This week, and in 2006, trouble at parliament.

This post rambles from the immediate present to the past. Bear with us. It comes together in the end.

Seems like a good week to talk about Parliament…
Some thoughts (not comprehensive, or even maybe coherent) :

  1. As a project trying to link past present and future, we are generally opposed to random acts of terror involving passers-by; but it would be hard to deny Parliament has made itself a target by a number of its actions.
  2. An attack on Parliament is not an attack on OUR democracy – our democracy is of a different more direct kind (if it is democracy at all. Jury’s out).
  3. We’re broadly opposed to organised religion and specifically to religious fundamentalism of all kinds, and attempts to impose it by force.
  4. We’re also opposed to attempts to impose the aims of the US/UK capital-political-military complex on other people around the world by force. Which has killed a few more people, though its not a competition.
  5. Religious fundamentalists are leeches, particularly adept fastening onto vulnerable people with mental health problems, grooming them and pointing them at supposed enemies. This dynamic is present in some forms of Islam. And Christianity. And Judaism. And Hinduism. And Buddhism (Other whacko faiths are available).
  6. We think religion is something we have dispense with as a species, but we’re unlikely to convince everyone soon; however, we don’t think its racist to say ‘religion is possibly not sensible’ because some people who are religious are Black or Asian. Some people use attacks on one or more religions as a human shield for basic racism. Some others use the defence of ‘don’t oppress me for my beliefs’ to cloak their misogyny, social control and hierarchical position within a given community. This makes saying what you think about things complex and fraught with pitfalls. Is this why we’re writing in this simplistic way? Or is it that we’re hung over? Who knows. Some leftist ‘anti-racists’ and even some ‘feminists’ have attacked ex-muslims for speaking openly about the abuses in Islam, deciding that if there’s a ‘hierarchy of oppression’, people resisting the religion they grew up in should remain somewhere near the bottom. Now I know why we got so drunk last night in the first place.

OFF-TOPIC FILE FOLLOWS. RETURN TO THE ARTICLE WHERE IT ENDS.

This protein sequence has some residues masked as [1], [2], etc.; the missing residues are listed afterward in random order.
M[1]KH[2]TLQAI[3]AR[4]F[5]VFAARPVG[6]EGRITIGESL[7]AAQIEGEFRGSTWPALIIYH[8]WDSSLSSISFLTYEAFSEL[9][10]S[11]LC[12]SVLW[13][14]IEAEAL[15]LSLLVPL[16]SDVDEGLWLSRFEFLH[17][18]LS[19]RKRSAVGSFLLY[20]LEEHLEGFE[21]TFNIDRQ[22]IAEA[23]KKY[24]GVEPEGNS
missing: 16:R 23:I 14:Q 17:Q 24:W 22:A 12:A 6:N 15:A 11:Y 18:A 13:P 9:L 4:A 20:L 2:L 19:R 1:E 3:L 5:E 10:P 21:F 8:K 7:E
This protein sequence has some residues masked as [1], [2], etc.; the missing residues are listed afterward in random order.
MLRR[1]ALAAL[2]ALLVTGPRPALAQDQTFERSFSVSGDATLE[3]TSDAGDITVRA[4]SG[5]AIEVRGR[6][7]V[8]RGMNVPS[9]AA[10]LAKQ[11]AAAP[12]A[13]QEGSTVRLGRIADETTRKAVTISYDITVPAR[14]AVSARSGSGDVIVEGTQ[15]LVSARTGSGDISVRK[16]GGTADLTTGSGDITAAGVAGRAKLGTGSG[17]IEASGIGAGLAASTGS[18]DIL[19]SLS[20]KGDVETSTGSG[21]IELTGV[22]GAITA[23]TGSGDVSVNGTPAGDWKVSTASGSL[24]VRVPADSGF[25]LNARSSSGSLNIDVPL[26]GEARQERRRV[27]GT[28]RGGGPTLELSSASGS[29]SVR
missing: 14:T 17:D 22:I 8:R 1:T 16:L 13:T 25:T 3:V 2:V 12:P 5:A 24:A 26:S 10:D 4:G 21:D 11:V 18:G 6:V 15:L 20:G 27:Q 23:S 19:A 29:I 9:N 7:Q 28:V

7. Nationalists, like fundamentalists, justify people mowed down in your path as you attack the perceived enemy as collateral damage. Or lump them in with the enemy because they’re non-believers, come from the same part of the world as the people ruling them, etc. Are you complicit in the crimes of your bosses, monarchs, parliaments, because of the borders you ‘share’? Is it your responsibility to differentiate yourself, and (whether you do or don’t), is it your lookout when the bombers (etc) come? On the other hand I heard a well-informed caller on the radio saying we should bar any Syrian refugees from Britain on the grounds that they were ‘all cowards’ who had failed to stay and fight Assad. Genuinely. “What would have happened if WE had done that with Hitler”? (NB, this person was not alive in WW2 so the ‘we’ must have been channelling a Blitz Spirit.)
  8. And irrational fear and hate can be secular too…
    But there’s also rational fear and hate. We prefer that kind. We are, we think, rationally afraid of what people can be persuaded to do in the name of this god or that, just as we are quite reasonably opposed to using these acts to justify locking up refugees, racism, xenophobia, sometimes downed with lashings of secular Western superiority (paid for in the blood of millions sacrificed on the altar of slavery and imperialism over the centuries). We are afraid of what nationalist dickwaving can unleash (more than one former resident of Yugoslavia has compared the post-Brexit vote atmosphere to 1990 in that ex-progressive state, just before the war); as we are opposed to swivel-brained little Englanders who have to pretend they wouldn’t like to re-introduce the birch, abolish abortion, ban women from going out to work, jail gays and reduce the minimum wage to £2.13, so as to have a swipe at ‘darkies’ who ‘won’t accept our values’. Integrate on this, you halfwits.
  1. London is differently composed to much of the ‘UK”; there has been an element of ‘Keep Calm and Carry on, Londoners Won’t Be Cowed, etc. in the wake of this week’s attack. Appeals for a sort of cosmopolitan unity; which has a kernel worth discussing, but would be debateable, if not ridiculous in the face of the massive class cleansing taking place in this city. A process not devoid of the notable dynamics, that it is increasingly migrants doing the shit work that keeps the fabulous wealth of the capital comfy, and that they and older working class communities are in danger of being shifted out en masse to the midlands to make room for more wealthy muckyfucks. No obvious sign of ‘Keep Calm and introduce Rent Controls’ posters on the tube. Fake News? Fake Unity!